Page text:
|Jeremy Renner and Gemma Arterton in Hansel and Gretel: Witch Hunters|
So, here’s a quick breakdown of the film, which probably isn’t necessary except for the sake of a well-organized essay. Hansel (Jeremy Renner) and Gretel (Gemma Arterton) are siblings who are led out into the forest by their parents where they are promptly abandoned. Hansel and Gretel kill the evil witch who tries to eat Hansel and become famous witch hunters, until they end up in a town where multiple children have been taken by a trio of witches to be used for an evil ritual. Violence and one-liners ensue and Hansel and Gretel come to understand themselves and their own history better.
The film plays out like a video game: it’s violence graphic and exaggerated. Personally, I haven’t seen this many heads blown off of bodies since an ill-fated viewing of Rambo IV (2008). People are ripped to shreds, brutally beaten, squished to death, explode and any number of implausible and gory ways to die.
|Jeremy Renner taking part in an improbable action scene|
Gemma Arterton is the other side of the bad-ass Hansel and Gretel team, starring as an appropriately aggressive Gretel. I like a spunky heroine and while Hansel does have to save her towards the end of the movie, she does drive home the final killing blow, so overall I suppose there was great equality in their violent slaughter of the witches.
On to the point, I am not opposed to female villains: I support equal-opportunity in my evil masterminds and if you’re going to have a lot of classic male villains (Lex Luther in Superman, Scar from The Lion King, Batman’s Joker), there should also be some equally evil females running around (Ursula in The Little Mermaid, the Borg Queen from Star Trek, Poison Ivy for Batman).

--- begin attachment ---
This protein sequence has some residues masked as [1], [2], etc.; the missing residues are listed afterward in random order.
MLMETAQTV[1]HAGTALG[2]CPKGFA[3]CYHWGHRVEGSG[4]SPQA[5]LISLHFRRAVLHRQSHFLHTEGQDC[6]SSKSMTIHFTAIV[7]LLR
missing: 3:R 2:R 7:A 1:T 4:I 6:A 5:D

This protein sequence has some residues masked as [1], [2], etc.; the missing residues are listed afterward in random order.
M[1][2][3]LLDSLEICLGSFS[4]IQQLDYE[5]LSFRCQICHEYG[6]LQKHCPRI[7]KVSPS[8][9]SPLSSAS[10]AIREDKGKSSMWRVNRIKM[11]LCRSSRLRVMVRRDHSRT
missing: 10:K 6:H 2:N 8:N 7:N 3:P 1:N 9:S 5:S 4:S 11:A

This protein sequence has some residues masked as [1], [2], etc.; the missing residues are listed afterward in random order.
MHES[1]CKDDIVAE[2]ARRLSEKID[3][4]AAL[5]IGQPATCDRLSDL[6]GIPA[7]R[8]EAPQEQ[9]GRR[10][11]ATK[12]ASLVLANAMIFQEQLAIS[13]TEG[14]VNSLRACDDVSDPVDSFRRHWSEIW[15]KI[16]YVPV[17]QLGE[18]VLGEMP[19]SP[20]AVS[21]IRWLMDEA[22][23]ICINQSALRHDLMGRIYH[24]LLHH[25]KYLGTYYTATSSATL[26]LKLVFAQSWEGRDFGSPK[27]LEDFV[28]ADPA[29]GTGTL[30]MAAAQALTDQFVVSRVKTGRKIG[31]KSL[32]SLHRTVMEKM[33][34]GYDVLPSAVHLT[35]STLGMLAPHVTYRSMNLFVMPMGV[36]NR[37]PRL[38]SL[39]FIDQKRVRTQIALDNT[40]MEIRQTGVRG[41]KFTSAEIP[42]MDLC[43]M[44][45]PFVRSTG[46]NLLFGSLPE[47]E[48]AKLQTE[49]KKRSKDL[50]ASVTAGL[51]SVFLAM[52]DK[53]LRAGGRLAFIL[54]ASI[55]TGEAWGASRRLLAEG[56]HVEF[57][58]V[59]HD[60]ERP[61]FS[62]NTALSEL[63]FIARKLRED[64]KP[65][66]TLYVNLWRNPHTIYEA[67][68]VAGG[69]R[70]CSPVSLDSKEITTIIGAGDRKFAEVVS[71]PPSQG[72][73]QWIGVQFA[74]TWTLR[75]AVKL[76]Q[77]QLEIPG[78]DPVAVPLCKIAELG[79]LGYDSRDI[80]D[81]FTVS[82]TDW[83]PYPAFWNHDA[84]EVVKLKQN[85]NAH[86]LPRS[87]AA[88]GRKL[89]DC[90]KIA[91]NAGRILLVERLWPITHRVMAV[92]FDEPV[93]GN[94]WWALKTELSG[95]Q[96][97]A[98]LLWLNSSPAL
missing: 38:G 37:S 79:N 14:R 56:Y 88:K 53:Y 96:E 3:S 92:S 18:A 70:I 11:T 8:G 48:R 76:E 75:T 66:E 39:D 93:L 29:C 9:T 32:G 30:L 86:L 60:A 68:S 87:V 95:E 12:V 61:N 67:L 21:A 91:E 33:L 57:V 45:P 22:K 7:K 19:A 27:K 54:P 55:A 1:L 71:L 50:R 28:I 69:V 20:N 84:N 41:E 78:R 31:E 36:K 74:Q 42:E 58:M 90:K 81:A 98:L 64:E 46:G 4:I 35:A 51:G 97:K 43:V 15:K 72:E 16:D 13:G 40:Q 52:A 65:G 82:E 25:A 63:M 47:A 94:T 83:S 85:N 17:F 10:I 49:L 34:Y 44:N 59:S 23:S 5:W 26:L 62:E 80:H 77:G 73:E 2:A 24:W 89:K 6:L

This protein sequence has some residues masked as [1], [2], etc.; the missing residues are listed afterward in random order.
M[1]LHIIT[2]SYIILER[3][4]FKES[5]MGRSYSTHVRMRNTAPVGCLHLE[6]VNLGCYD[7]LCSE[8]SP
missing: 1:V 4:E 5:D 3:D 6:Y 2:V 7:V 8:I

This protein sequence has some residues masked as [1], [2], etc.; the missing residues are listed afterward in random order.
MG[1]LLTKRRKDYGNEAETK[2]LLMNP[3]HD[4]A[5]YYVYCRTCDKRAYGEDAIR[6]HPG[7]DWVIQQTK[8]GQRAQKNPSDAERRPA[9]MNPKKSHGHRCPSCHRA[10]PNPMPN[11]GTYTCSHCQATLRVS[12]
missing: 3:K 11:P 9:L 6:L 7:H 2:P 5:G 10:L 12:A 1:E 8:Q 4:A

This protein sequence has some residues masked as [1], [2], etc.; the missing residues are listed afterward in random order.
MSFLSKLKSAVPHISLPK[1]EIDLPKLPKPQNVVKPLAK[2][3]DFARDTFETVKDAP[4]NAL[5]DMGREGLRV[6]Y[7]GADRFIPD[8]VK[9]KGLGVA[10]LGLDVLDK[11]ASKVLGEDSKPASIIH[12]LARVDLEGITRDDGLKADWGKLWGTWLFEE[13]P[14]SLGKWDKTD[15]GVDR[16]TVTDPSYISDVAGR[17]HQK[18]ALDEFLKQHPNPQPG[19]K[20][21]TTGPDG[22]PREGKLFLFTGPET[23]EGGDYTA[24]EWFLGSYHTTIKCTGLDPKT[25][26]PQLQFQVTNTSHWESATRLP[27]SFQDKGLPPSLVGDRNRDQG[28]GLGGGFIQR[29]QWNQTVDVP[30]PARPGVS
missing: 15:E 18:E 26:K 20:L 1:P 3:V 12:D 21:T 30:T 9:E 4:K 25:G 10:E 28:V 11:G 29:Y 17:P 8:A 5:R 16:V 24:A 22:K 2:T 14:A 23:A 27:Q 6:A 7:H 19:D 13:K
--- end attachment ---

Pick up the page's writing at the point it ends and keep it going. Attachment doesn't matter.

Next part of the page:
However, in this respect Hansel and Gretel is over the top, just as it is in pretty much every other way. But it is interesting, the violence committed by these female villains and against them is jarring and explicit, however, the filmmakers obviously did everything that they could to distance the witches from being thought of as women. Physically every witch is monstrous, with scaly skin and pointed teeth, unrecognizable as women for the most part.
So not only do they not look like women, they don’t act like maternal loving women, again making it hard to identify with them and I suppose on some level, making it easier to stomach the horrific amount of beating they all seem to receive. There are dozens of evil female witches running around dragging children from their beds in order to sacrifice them for immortality and literally consume them.
|Famke Janssen as her monstrous self in Hansel and Gretel: Witch Hunters|
There are good witches in the film however, maternal loving women who are healers and sacrifice for their children, and are of course, physically beautiful. Though this doesn’t prevent them from getting the shit beat out of them either, just in a more socially acceptable way and one where there is swift retribution from one of the nice males in the film.
One thing that was interesting though, the film is based off the classic fairy tale of Hansel and Gretel in which Hansel and Gretel are abandoned in the forest because their evil stepmother doesn’t want to take care of them anymore. However, in this film version, Hansel and Gretel hate their mother (no stepmother) for abandoning them, only to realize later in the film that the only reason she abandoned them was to save them. It was a moment of explanation for a character who’s been demonized as a bad mother for years, but instead of playing into that, the film actually gave her a reason and a cause, humanizing her for once.
For the most part the whole film is a travesty of plot and character and feminism; it’s one redeeming feature being the amazing soundtrack, but I suppose that at the end of the day, the movie is at least honest since it never pretended to be anything other than what it was: a clichéd Hollywood action movie.
Rachel Redfern has an MA in English literature, where she conducted research on modern American literature and film and its intersection, however she spends most of her time watching HBO shows, traveling, and blogging and reading about feminism.